Tag Archives: Cycling

Kennebunks Tour de Cure

 

The Kennebunks Tour de Cure is a one-day celebration bringing together cyclists of all ages and levels. With five route length options anyone can participate. All routes, except the 5K follow Maine’s scenic coastline, featuring rocky coves, sandy beaches and breath-taking vacation homes, all in the bicycle-friendly community of Southern Maine. The routes range from a family-friendly 5K on low traffic neighborhood roads to a challenging 100- mile Century ride that includes hilly terrain and the rolling farmlands of York County. All routes include rest stops with refreshments, mechanical support, and medical volunteers to fuel and cheer your journey. Following your ride, celebrate at the post ride festival, which includes lunch and live entertainment. For more information and route maps, please visit the website at www.diabetes.org/kennebunkstourdecure.

 

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Jamestown Classic Race Report – Oct 28, 2012 – Jamestown, RI

Submitted by Hank Pfeifle:

Jamestown was a nice way to conclude the 2012 road racing season. We had a good turnout with John Liston in the 55+, Ron Bourgoin, Ta Herrera, Carl Hitchcock and me in the 45+, Mark Caron, Joe Lynch and Christian Muentener in the 35+, and Kevin Hays in the 4’s. There were about 55 people in each class of the 2 lap 38 mile race. The course is pretty much a Saturday Morning Ride flat one but with a tricky big ring hill at a mile to go that concludes with a flat top and then a sweeping 3 corner descent to the finish. It’s quick!

35+: The importance of teamwork, team reputation and individual reputation proved their worth in this race. The race was an attack fest from the get-go (Bill Shattuck is an Energizer bunny), but Mark Caron corralled all initial break attempts keeping things under controlled until things stacked our way. However, with a side wind and narrow roads things started going really ballistic the first time approaching the lighthouse (about 14 miles into the race). Strongmen Ciaran Mangan, Max Lippolis and Monte Frank managed to escape and our Joey was quick to recognize this threat/opportunity and hustled to try and bridge over. His main man, Christian, catches the threat/opportunity drift a little late but that only increases his sense of urgency. Around the lighthouse bend he whirls and with centrifugal force slingshots toward Joey (our Joey!). With speed and strength born of SMR front riding, he is soon up to Joe and then in front of Joe and then, with the supreme sacrifice worthy of a Longfellow poem, Christian gives his last 20 seconds of energy to the chase and launches Joe who finishes the bridge and latches onto the back of Ciaran’s wheel. Oh what sacrificial nobility and my hands tremble with teammate-al reverence as I write these words. Meanwhile, the break-away guys were very happy with this outcome because they wanted Joe in the break for the dual purpose of a) employing his proven strength and b) having an OA guy in the break would negate having the OA team chase their butts down. It worked and when Skip Foley also joined the group, they were away for good. Nice heads up riding and exceptional teamwork.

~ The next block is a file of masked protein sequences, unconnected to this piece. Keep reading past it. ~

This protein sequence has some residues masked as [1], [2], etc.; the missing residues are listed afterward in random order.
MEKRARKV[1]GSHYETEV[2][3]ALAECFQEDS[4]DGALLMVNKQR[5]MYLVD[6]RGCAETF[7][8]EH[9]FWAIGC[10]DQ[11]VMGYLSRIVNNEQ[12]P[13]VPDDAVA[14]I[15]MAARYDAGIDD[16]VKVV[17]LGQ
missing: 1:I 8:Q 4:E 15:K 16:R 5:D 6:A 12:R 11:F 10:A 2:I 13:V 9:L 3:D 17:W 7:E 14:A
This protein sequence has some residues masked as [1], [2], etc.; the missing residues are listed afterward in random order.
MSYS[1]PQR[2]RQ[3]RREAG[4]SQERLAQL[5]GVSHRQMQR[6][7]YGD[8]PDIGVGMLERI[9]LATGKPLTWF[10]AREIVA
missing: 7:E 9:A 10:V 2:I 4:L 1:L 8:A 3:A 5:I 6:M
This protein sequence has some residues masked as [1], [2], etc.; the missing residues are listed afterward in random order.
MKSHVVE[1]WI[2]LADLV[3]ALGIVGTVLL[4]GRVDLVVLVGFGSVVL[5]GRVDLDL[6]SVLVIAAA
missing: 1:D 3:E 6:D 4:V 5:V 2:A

45+: No breaks in this race although there were plenty of attempts. Anticipating a group finish coming out of the lighthouse, our pre-race plan was to set things up for Ron – Mr. Finisher (also defending champion). After the lighthouse, there was a two man attempted break going down the road. Ta and another guy had separated from the field and were working to bring the break back. Carl and Ron were near the front waiting to be towed up to the break. Meanwhile, I saw all this while wanking at the back of the pack. No worries, I tiptoed up along the yellow line and, carrying good speed, launched away from the pack, through Ta and up to the two guys (one being Jim Nash, winner of the 50+ Battenkill). Now we had a guy in the break and now the pack would get very serious about chasing us and now Ron & Carl could sit and rest while being towed by the reenergized pack. We in the break were very motivated to get up the hill, across the flat and headed down toward the finish before getting caught. Being caught in the middle of a hard charging pack towards the finish is no bueno. We hit the hill with about a 100 yard lead. We got to the top of the hill corner with about a 20 yard lead – gulp! I looked down at my now less than tan legs but which still glistened nicely with sweat in the low autumn sunlight, and willed them to spin ever faster. And they did but not fast enough as guys started to whiz by, principle among them being Ron. Golly, the guy can go when he smells the finish line where he was half a wheel from repeating as champ. Carl and Ta managed to bring it home safely and avoided the “big one” which occurred in one of the corners.

John and Kevin also concluded the season in one piece, again, no easy feat as there was another crash with flying bodies just yards from the 4’s finish line. Lesson from this? Keep your head up in the final sprint!

Quabbin Reservoir Classic Road Race – Ware, MA – Masters 50+ – Apr 28, 2012

By Hank Pfeifle: